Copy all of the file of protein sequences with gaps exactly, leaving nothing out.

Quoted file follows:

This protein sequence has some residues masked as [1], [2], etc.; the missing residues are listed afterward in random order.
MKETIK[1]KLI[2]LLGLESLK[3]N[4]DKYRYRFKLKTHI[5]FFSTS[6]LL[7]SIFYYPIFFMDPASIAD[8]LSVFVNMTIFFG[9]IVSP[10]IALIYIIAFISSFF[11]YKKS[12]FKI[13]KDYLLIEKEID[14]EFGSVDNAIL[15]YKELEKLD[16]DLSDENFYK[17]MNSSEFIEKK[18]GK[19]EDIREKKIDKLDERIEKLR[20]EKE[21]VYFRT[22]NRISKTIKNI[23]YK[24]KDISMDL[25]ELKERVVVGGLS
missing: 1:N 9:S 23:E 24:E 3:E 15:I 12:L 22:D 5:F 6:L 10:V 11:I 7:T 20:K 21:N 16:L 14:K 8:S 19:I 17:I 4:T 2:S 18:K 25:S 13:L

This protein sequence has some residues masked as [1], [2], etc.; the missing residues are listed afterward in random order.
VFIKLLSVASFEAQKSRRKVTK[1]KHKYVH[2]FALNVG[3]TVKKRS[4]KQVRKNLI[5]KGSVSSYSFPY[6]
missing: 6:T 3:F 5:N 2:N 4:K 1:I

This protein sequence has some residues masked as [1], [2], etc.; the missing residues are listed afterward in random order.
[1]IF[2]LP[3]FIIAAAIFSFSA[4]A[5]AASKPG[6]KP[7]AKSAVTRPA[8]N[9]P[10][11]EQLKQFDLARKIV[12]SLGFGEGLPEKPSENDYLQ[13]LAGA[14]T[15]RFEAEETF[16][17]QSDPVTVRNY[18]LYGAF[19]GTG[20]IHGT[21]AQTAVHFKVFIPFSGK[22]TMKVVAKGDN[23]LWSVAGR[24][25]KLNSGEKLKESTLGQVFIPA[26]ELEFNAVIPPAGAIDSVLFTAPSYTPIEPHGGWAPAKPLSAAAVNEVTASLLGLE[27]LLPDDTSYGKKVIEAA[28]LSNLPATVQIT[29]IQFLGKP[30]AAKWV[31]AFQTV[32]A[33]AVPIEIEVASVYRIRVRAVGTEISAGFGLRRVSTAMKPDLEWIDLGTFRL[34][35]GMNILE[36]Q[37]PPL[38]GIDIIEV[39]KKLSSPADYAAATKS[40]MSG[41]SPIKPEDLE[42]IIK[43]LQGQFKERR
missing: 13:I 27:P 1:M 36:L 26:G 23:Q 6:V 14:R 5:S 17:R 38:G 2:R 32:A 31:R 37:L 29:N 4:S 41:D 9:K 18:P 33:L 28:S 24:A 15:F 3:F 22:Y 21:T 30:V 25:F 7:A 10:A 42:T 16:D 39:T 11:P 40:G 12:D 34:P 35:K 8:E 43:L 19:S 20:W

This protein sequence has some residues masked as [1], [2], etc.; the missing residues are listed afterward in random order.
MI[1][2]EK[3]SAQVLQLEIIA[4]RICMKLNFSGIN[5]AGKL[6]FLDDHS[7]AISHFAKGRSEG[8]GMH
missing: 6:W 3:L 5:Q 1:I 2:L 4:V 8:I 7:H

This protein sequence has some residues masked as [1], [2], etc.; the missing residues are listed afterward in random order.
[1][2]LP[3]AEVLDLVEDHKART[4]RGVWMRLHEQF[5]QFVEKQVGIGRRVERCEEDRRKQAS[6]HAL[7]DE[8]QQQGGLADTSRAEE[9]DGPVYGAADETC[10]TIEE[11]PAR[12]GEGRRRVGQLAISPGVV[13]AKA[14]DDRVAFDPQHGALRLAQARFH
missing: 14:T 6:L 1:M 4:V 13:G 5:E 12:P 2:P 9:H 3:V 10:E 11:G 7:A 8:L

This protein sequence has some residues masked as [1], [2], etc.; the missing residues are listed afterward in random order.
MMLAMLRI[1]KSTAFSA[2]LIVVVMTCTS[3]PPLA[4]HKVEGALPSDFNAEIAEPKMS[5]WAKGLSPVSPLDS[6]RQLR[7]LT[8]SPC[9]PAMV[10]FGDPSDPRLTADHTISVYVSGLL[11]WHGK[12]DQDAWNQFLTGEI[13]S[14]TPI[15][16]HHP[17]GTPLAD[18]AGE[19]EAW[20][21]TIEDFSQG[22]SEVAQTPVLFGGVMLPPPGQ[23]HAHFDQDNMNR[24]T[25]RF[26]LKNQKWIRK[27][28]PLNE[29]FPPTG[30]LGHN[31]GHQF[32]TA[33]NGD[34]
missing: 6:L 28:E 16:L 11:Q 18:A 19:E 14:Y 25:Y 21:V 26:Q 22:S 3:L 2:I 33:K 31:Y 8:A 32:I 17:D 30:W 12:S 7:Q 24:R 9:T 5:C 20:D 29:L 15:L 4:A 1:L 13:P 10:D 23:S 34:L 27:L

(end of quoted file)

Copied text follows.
This protein sequence has some residues masked as [1], [2], etc.; the missing residues are listed afterward in random order.
MKETIK[1]KLI[2]LLGLESLK[3]N[4]DKYRYRFKLKTHI[5]FFSTS[6]LL[7]SIFYYPIFFMDPASIAD[8]LSVFVNMTIFFG[9]IVSP[10]IALIYIIAFISSFF[11]YKKS[12]FKI[13]KDYLLIEKEID[14]EFGSVDNAIL[15]YKELEKLD[16]DLSDENFYK[17]MNSSEFIEKK[18]GK[19]EDIREKKIDKLDERIEKLR[20]EKE[21]VYFRT[22]NRISKTIKNI[23]YK[24]KDISMDL[25]ELKERVVVGGLS
missing: 1:N 9:S 23:E 24:E 3:E 15:I 12:L 22:D 5:F 6:L 10:V 11:I 7:T 20:K 21:N 16:L 14:K 8:S 19:I 17:I 4:T 2:S 18:K 25:S 13:L

This protein sequence has some residues masked as [1], [2], etc.; the missing residues are listed afterward in random order.
VFIKLLSVASFEAQKSRRKVTK[1]KHKYVH[2]FALNVG[3]TVKKRS[4]KQVRKNLI[5]KGSVSSYSFPY[6]
missing: 6:T 3:F 5:N 2:N 4:K 1:I

This protein sequence has some residues masked as [1], [2], etc.; the missing residues are listed afterward in random order.
[1]IF[2]LP[3]FIIAAAIFSFSA[4]A[5]AASKPG[6]KP[7]AKSAVTRPA[8]N[9]P[10][11]EQLKQFDLARKIV[12]SLGFGEGLPEKPSENDYLQ[13]LAGA[14]T[15]RFEAEETF[16][17]QSDPVTVRNY[18]LYGAF[19]GTG[20]IHGT[21]AQTAVHFKVFIPFSGK[22]TMKVVAKGDN[23]LWSVAGR[24][25]KLNSGEKLKESTLGQVFIPA[26]ELEFNAVIPPAGAIDSVLFTAPSYTPIEPHGGWAPAKPLSAAAVNEVTASLLGLE[27]LLPDDTSYGKKVIEAA[28]LSNLPATVQIT[29]IQFLGKP[30]AAKWV[31]AFQTV[32]A[33]AVPIEIEVASVYRIRVRAVGTEISAGFGLRRVSTAMKPDLEWIDLGTFRL[34][35]GMNILE[36]Q[37]PPL[38]GIDIIEV[39]KKLSSPADYAAATKS[40]MSG[41]SPIKPEDLE[42]IIK[43]LQGQFKERR
missing: 13:I 27:P 1:M 36:L 26:G 23:Q 6:V 14:R 5:S 17:R 38:G 2:R 32:A 31:R 37:L 29:N 4:S 41:D 9:K 18:P 33:L 28:S 24:A 15:F 3:F 22:Y 21:T 30:V 25:F 7:A 10:A 42:T 16:D 39:T 11:P 40:G 12:D 34:P 35:K 8:E 43:L 19:S 20:W

This protein sequence has some residues masked as [1], [2], etc.; the missing residues are listed afterward in random order.
MI[1][2]EK[3]SAQVLQLEIIA[4]RICMKLNFSGIN[5]AGKL[6]FLDDHS[7]AISHFAKGRSEG[8]GMH
missing: 6:W 3:L 5:Q 1:I 2:L 4:V 8:I 7:H

This protein sequence has some residues masked as [1], [2], etc.; the missing residues are listed afterward in random order.
[1][2]LP[3]AEVLDLVEDHKART[4]RGVWMRLHEQF[5]QFVEKQVGIGRRVERCEEDRRKQAS[6]HAL[7]DE[8]QQQGGLADTSRAEE[9]DGPVYGAADETC[10]TIEE[11]PAR[12]GEGRRRVGQLAISPGVV[13]AKA[14]DDRVAFDPQHGALRLAQARFH
missing: 14:T 6:L 1:M 4:V 13:G 5:E 12:P 2:P 9:H 3:V 10:E 11:G 7:A 8:L

This protein sequence has some residues masked as [1], [2], etc.; the missing residues are listed afterward in random order.
MMLAMLRI[1]KSTAFSA[2]LIVVVMTCTS[3]PPLA[4]HKVEGALPSDFNAEIAEPKMS[5]WAKGLSPVSPLDS[6]RQLR[7]LT[8]SPC[9]PAMV[10]FGDPSDPRLTADHTISVYVSGLL[11]WHGK[12]DQDAWNQFLTGEI[13]S[14]TPI[15][16]HHP[17]GTPLAD[18]AGE[19]EAW[20][21]TIEDFSQG[22]SEVAQTPVLFGGVMLPPPGQ[23]HAHFDQDNMNR[24]T[25]RF[26]LKNQKWIRK[27][28]PLNE[29]FPPTG[30]LGHN[31]GHQF[32]TA[33]NGD[34]
missing: 6:L 28:E 16:L 11:Q 18:A 19:E 14:Y 25:Y 21:V 26:Q 22:S 3:L 2:I 33:K 31:Y 8:A 32:I 17:D 30:W 12:S 7:Q 24:R 9:T 5:C 20:D 29:L 15:L 4:A 1:L 13:P 10:D 23:S 34:L 27:L